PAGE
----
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I have already posted on my success story in other discussions, however, I think my case should be discussed over here, for the benefit of all those who suffer from this supposedly incurable condition and believe in exploring alternative routes.
I suffered from a severe case of Lichen Simplex Chronicus (aka Neurodermatitis) for about 20 years. Prescribed creams, suntanning, sea water baths, and various natural therapies may have provided some relief on occasion, however, the disease progressed overall, and I had just about given up...
...until something extraordinary happened a year and a half ago, when I decided to try St John's Wort to deal with a temporary and unrelated anxiety condition. I started taking 300mg a day, which worked very well for my anxiety, as the quality of my sleep improved quickly. What I was not expecting, was the dissappearance of all the red plaques, flaky skin, itching symptoms and oozing on my lesions after only 6 weeks! I then increased the dose to 600mg a day, and after about 5-6 months, all the scarring left behind from 20 years of combat with the disease was gone. I now have fresh new skin everywhere the lesions used to be, and signs of the disease have not returned for about a year.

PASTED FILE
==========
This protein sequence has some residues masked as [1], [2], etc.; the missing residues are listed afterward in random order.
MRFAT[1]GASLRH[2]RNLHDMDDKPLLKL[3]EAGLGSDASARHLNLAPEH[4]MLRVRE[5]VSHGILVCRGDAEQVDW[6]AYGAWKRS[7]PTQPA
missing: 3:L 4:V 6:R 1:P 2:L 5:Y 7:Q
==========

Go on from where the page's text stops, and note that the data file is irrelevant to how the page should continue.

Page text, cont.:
Puzzled about this unexpected miracle as it was unfolding, research on the Web led me to a few explanations, one of which was the presence of a bacteria called Staphylococcus Aureus in the lesions of 90% of patients suffering from atopic dermatitis. Further reading lead me to a potent molecule in St John's Wort called Hyperforin. The molecule had been studied extensively to treat depression, but one of its less-documented properties was its high anti-microbial potency against Staphylococcus Aureus.
Additional reading about St John's Wort lead me to its documented use since antiquity in helping repair small cuts, bruises and burns, attributed to a second molecule called Hypericin.
I therefore have excellent reasons to believe that St. John's Wort extract helped in repairing my damaged skin and getting rid of a tough-to-beat bacterial infection, to which most conventional antibiotics are known to resist. Maybe most varieties of Atopic Dermatis are nothing more than a form of damage to the protective layers of the skin that eventually become colonized by Staph bacteria... We could speculate for hours, despite all the scientific theories about this disease being stress and immune-related. Nevertheless, I am cured and hope this information may help others in achieving comparable success.
good luck to all!
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